Continue reading The Heads – Relaxing With … […]
Every now and then you come across a product born of such radically alternative starting assumptions that it gets treated with near indifference by its potential audience, as though to even entertain the possibility of its existence could cause the tapestries of multiple musicotheologies to unravel. Infinity by K-Space is one such product: a CD that never plays the same music twice, intertwining ideas from disciplines such as improvisation, indeterminate composition, generative music and new media with anthropology, magic and non-musical sonic expression. While informed readers could be forgiven for commenting that it came out two years ago, at the time of writing no one seems to have been able to do justice to this remarkable record. That’s a shame, because it raises important questions about received wisdom in many of the key strata within
Continue reading K-Space – Infinity […]
So. THE BLOOD OF HEROES. By THE BLOOD OF HEROES. Both times in caps-lock Billy Mays mode. None of this lower-case crap. That just wouldn’t suit THE BLOOD OF HEROES. I imagine by the time this review goes online it’ll be in bold as well. Which is as it should be.
So who, or what, is or are THE BLOOD OF HEROES? What they are is the easy one to answer succinctly. They’re fucking brutal. As for the who, they’re the mighty Justin Broadrick, with Bill Laswell, Enduser, Dr Israel, Submerged, Balazs Pandi, KJ Sawka and M Gregor Filip. Now, at this point it would be customary for me to go off on one about my hetero man-crush on the delightful Mr Broadrick, purveyor of all things noisy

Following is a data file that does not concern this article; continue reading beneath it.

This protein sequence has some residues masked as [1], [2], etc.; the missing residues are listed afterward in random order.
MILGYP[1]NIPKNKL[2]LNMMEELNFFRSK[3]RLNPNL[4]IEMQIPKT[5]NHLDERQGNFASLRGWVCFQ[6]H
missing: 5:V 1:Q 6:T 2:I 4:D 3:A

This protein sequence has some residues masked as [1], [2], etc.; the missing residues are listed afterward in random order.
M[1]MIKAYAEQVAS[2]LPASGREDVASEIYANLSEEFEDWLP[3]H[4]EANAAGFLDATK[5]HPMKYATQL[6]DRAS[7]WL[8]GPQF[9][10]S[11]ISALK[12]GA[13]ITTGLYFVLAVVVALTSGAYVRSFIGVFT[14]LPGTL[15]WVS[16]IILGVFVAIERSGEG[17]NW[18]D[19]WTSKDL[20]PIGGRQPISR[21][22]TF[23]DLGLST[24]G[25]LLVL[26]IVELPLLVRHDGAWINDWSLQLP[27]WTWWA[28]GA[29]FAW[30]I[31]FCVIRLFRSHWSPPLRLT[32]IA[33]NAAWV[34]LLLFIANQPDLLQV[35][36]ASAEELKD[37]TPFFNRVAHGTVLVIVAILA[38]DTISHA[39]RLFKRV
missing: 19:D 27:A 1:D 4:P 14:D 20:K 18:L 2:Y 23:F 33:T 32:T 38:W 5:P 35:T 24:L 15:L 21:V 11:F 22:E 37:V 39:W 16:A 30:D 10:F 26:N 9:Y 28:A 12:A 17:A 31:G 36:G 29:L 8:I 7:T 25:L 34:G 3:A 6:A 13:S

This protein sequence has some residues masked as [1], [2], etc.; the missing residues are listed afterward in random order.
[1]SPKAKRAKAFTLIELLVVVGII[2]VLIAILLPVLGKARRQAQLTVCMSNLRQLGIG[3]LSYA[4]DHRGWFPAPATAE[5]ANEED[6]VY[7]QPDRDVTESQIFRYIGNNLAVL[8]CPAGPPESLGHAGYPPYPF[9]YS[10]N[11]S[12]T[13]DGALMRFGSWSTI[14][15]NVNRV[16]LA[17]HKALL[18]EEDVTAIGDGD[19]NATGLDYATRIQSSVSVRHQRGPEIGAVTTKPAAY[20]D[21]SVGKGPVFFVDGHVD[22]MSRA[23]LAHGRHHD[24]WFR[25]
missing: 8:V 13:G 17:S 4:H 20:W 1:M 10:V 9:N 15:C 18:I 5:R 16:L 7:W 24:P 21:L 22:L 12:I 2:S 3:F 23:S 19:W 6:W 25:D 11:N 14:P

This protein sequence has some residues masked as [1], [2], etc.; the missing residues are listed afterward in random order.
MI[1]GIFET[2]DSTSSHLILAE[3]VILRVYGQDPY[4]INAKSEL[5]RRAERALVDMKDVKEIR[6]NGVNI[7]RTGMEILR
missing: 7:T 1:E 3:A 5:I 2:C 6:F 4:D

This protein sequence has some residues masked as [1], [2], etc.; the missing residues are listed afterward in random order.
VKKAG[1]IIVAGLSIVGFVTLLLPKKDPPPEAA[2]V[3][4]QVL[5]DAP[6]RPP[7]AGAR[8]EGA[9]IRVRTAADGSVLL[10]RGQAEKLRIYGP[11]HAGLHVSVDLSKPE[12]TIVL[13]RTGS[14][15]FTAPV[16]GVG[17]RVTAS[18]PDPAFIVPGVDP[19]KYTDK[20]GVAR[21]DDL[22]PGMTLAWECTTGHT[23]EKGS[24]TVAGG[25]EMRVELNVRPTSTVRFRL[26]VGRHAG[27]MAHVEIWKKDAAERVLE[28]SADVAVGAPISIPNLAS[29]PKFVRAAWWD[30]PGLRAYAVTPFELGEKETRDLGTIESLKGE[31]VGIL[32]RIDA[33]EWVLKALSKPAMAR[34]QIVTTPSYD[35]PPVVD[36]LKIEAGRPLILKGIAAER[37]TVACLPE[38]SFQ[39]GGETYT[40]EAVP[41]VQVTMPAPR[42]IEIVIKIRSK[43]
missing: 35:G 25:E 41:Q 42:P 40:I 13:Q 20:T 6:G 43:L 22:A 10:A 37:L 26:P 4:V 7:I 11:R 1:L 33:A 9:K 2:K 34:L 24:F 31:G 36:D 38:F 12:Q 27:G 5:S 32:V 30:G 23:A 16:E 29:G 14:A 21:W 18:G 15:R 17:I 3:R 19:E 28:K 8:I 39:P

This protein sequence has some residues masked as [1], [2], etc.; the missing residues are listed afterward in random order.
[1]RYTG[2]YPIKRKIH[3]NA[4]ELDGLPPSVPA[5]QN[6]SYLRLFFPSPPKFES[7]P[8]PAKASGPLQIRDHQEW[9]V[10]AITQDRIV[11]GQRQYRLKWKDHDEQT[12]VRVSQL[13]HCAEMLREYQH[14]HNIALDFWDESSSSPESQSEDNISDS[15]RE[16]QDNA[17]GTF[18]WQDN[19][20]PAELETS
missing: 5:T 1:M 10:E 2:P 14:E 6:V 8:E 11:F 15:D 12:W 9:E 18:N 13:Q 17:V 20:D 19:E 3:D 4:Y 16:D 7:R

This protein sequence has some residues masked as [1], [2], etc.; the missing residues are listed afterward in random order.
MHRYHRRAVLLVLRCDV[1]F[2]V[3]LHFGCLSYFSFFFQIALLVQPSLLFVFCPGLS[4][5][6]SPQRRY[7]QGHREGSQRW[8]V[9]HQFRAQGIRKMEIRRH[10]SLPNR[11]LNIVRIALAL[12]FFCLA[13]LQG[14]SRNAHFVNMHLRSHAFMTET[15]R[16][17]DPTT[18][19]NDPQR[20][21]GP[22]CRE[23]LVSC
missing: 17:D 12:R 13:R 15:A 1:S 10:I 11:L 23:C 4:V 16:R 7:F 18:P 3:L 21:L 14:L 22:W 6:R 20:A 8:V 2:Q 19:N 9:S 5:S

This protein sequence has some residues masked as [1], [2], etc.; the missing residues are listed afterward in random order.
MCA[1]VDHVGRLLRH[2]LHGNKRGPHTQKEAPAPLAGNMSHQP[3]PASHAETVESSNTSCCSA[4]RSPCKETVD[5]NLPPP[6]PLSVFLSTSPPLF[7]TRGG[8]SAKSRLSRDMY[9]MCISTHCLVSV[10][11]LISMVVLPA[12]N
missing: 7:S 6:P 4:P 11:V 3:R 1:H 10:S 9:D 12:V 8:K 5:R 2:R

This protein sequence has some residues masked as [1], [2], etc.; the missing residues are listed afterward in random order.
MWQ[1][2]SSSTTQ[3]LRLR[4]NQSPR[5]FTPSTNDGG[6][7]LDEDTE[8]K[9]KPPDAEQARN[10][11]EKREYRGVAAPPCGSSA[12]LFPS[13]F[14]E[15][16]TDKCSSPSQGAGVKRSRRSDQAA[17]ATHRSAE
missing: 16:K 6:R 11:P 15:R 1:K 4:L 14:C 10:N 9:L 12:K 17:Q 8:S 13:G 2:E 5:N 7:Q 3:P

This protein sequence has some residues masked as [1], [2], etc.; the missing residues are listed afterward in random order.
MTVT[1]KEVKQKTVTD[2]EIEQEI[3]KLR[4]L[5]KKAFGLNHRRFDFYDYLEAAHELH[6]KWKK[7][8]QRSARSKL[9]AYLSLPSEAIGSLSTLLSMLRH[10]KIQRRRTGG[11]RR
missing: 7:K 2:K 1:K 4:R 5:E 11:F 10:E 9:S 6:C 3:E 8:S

Continue reading The Blood of Heroes – The Blood of Heroes […]
There are few musical instruments that are as conceptually pleasing as the no-input mixing board. It is part of a rich tradition in experimental music in which peripheral hardware and audio equipment are repositioned as musical instruments in their own right (turntables, effects pedals and tape recorders could be seen as other examples). It is a controller of sound without anything in the way of a conventional sound to control, a content-free methodology that has reminded many commentators of the Soto school of Zen. This, coupled with the unpredictability of its controls, is strongly reminiscent of the work and ideas of John Cage. In its illumination of the secret inner sound world of machinery, the no-input mixing board also belongs to traditions that explore the glitches and faults within electronic devices. And in its exploration of feedback